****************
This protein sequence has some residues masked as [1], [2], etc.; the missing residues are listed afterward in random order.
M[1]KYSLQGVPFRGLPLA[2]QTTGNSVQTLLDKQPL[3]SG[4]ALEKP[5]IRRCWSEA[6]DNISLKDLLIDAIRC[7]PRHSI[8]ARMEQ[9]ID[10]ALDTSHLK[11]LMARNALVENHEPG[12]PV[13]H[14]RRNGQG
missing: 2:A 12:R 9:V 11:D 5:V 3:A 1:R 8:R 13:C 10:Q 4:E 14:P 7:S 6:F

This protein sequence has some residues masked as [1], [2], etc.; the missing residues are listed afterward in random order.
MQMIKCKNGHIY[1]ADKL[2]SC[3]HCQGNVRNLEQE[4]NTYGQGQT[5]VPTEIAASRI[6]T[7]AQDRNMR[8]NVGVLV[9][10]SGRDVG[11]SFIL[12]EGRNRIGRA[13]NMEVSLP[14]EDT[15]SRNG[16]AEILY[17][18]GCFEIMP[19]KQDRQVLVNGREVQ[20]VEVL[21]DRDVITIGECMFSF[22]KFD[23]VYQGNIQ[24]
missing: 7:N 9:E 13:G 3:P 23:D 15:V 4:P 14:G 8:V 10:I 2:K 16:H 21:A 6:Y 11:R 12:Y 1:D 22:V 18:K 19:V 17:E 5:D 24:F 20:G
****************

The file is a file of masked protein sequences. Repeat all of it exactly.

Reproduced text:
This protein sequence has some residues masked as [1], [2], etc.; the missing residues are listed afterward in random order.
M[1]KYSLQGVPFRGLPLA[2]QTTGNSVQTLLDKQPL[3]SG[4]ALEKP[5]IRRCWSEA[6]DNISLKDLLIDAIRC[7]PRHSI[8]ARMEQ[9]ID[10]ALDTSHLK[11]LMARNALVENHEPG[12]PV[13]H[14]RRNGQG
missing: 2:A 12:R 9:V 11:D 5:V 3:A 1:R 8:R 13:C 10:Q 4:E 14:P 7:S 6:F

This protein sequence has some residues masked as [1], [2], etc.; the missing residues are listed afterward in random order.
MQMIKCKNGHIY[1]ADKL[2]SC[3]HCQGNVRNLEQE[4]NTYGQGQT[5]VPTEIAASRI[6]T[7]AQDRNMR[8]NVGVLV[9][10]SGRDVG[11]SFIL[12]EGRNRIGRA[13]NMEVSLP[14]EDT[15]SRNG[16]AEILY[17][18]GCFEIMP[19]KQDRQVLVNGREVQ[20]VEVL[21]DRDVITIGECMFSF[22]KFD[23]VYQGNIQ[24]
missing: 7:N 9:E 13:G 3:P 23:D 15:V 4:P 14:G 8:V 10:I 2:K 16:H 21:A 6:Y 11:R 12:Y 1:D 22:V 18:K 19:V 17:E 5:D 24:F 20:G